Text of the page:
An interesting stat based on exit polling from last night: 56 percent of voters age 18 to 29 voted for Democrats, and only 40 percent for Republicans. So even as voters at large were purging Democrats from office and electing Republicans in record number, the youngest voters stayed pretty consistent in their support for Barack Obama's party.
Youth voter turnout as a whole dipped a little, from 23.5 percent in the last midterm elections to 20.4 percent last night., according to an organization called CIRCLE that tracks youth voter trends.
The percentage of the overall electorate that was under 30 also trended down slightly, from 12 percent in 2006 to 11 percent this year, according to CIRCLE.
So what does all this mean? Well it would appear that the youngest voters are a bit of an island, not caught up in the national trends and in many ways not part of the dominant political "conversation" that was happening this year. Less government/more government, Obamacare - all the things that got older Tea Party voters all worked up - just didn't seem to resonate with Americans under 30.
It also would seem that both parties missed a big opportunity. Had Republicans been even marginally as effective in courting young voters as the rest of the country, their landslide victory would have been even bigger and they probably would have senate seats in Colorado and Washington locked up.
Conversely, it seems that Democrats and the president were foolish to not jump on the young voter bandwagon a big earlier and put more resources behind bringing out the youth vote. I mean, it's just basic logic... play to your base.
Ultimately though, I think one reason neither party goes after young voters is they simply have no idea how. And it's not clear if any of the nonpartisan groups that specialize in driving youth voter turnout - HeadCount being one of many - have quite figured it out either.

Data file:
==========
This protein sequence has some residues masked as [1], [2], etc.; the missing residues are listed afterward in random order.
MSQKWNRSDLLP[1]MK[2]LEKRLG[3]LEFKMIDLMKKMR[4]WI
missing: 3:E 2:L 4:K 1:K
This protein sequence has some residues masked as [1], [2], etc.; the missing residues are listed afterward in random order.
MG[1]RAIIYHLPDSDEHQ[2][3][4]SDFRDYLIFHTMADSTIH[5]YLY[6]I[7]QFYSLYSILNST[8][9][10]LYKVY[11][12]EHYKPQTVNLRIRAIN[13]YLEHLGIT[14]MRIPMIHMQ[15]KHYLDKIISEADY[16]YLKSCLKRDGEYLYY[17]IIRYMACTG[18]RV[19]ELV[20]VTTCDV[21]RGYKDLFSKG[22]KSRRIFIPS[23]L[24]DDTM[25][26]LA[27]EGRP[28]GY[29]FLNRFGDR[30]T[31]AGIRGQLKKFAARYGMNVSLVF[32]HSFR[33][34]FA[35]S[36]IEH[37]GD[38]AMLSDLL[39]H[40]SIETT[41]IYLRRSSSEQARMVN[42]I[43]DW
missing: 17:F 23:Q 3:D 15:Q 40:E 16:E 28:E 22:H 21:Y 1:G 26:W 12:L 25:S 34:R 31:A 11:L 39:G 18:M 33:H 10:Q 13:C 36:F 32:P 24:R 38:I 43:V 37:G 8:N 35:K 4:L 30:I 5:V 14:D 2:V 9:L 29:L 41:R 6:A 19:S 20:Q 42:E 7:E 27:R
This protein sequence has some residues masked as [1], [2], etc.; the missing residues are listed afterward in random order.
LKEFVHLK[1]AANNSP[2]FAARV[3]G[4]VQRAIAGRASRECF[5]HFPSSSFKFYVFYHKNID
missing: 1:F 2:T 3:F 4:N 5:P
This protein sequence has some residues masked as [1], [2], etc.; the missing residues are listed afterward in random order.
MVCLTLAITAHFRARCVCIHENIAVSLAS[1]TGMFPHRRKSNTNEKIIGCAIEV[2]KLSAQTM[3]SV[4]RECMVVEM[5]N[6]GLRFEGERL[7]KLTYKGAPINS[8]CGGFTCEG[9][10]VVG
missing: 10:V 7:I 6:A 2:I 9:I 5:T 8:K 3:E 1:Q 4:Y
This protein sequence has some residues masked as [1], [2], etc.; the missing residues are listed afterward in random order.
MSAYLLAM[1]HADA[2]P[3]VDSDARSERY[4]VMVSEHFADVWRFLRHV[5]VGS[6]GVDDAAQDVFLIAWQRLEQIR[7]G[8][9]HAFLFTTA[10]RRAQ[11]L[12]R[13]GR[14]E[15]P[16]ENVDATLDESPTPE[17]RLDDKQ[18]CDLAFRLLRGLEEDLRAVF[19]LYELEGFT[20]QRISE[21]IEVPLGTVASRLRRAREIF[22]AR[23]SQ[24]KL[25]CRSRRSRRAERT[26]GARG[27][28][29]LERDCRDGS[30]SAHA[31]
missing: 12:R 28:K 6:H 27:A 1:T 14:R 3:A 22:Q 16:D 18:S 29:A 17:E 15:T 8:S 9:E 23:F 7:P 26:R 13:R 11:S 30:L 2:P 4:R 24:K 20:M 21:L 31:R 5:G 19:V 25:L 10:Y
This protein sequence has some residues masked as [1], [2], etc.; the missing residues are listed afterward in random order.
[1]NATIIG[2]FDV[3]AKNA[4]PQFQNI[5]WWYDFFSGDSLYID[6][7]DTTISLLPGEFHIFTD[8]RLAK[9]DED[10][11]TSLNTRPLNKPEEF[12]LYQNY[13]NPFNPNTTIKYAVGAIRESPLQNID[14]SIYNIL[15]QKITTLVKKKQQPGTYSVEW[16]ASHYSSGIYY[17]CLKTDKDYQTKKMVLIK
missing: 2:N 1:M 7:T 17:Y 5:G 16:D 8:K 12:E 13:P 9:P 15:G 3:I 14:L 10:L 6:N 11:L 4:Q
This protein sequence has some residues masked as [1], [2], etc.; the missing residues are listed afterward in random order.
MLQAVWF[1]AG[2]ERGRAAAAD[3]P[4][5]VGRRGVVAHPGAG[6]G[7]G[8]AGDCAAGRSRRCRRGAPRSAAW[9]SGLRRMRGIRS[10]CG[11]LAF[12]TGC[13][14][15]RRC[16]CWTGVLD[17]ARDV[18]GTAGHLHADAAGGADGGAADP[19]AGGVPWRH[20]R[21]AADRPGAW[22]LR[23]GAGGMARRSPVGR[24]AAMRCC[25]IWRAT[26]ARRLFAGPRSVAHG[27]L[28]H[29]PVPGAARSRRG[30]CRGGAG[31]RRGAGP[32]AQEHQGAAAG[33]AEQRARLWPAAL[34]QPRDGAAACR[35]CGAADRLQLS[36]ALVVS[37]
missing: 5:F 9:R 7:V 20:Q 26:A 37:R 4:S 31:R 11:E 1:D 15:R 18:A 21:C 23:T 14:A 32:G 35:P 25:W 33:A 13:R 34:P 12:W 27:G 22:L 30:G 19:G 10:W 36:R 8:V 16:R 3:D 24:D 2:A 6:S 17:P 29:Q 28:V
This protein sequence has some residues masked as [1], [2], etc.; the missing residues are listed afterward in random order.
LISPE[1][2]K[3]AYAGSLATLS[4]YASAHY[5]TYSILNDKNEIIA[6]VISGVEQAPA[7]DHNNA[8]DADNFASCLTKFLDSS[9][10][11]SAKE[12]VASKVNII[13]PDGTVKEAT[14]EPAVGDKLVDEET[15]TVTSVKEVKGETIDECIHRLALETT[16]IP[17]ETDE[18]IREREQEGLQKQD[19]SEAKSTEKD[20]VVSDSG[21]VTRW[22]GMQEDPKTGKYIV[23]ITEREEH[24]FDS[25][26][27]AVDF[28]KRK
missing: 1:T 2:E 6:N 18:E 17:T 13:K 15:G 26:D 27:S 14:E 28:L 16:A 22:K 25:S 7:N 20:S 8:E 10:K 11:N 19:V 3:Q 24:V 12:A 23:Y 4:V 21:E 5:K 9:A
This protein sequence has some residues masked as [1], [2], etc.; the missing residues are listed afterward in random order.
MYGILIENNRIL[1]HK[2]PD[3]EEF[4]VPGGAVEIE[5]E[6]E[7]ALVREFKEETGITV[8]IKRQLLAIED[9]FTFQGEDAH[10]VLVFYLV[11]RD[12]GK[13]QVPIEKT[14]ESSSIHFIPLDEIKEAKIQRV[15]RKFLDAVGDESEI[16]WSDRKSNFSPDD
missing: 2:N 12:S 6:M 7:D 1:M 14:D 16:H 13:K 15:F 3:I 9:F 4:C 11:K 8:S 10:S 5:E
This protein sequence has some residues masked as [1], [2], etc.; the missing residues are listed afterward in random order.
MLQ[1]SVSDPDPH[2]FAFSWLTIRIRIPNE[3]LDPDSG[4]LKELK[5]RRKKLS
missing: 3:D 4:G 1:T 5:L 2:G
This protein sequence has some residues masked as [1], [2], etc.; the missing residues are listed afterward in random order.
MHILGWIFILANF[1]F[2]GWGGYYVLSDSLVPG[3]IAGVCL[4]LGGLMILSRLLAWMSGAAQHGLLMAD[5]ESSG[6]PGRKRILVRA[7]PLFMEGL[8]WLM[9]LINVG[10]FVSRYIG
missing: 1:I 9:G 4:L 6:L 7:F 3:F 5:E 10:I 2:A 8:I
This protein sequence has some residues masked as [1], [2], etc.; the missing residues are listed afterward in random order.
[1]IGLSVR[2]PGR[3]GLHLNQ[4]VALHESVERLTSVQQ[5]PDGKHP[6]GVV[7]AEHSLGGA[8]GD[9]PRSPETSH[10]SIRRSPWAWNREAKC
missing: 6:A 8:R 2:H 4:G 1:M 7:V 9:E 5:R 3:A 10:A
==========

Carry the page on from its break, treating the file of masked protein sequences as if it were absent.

On one level I'm very happy with the work we did in 2010. We had over 25,000 people sign a "Pledge to Vote," we collected another 14,000 new registrations, and our Jay-Z PSA ran multiple times on "The Late Show with David Letterman."
On another level though, I have to confess to being disappointed. To paraphrase Jay-Z, we're trying to "change the world" here, not just rack up statistics. So this is definitely a day to ask what we could have done different or better.
Of course these answers are elusive. But I think what was really missing this year was something that would get young America talking about the election via social media. Sure there was some chatter on Facebook and Twitter all year, and it erupted in the days leading up to the election with various "Commit to Vote" and "I Voted" icons. But online, 2010 was the year of the double rainbow and and a two-year old smoking, not the midterms.
To win back the gains we made from 2004-08, when youth voter participation increased with each election, we're going to have to get a lot more creative.
Democrats and republicans both left a lot on the table this year with young voters. But change in this arena is not going to come from the top. It will come from young people and youth culture. It will happen organically and not look or feel like a "campaign."
I leave with one final thought... With all the millions of dollars spent on advertising, phone banking software and fancy election websites this year, the thing that seemed to catch the most fire was www.YourFuckingPollingPlace.com. 36,000 likes on Facebook in two days.
It's a case study in how humor + simplicity can equal highly effective political organizing. It's ideas like that will re-engage young people, and deliver a lot of fucking voters to Democrats and Republicans alike.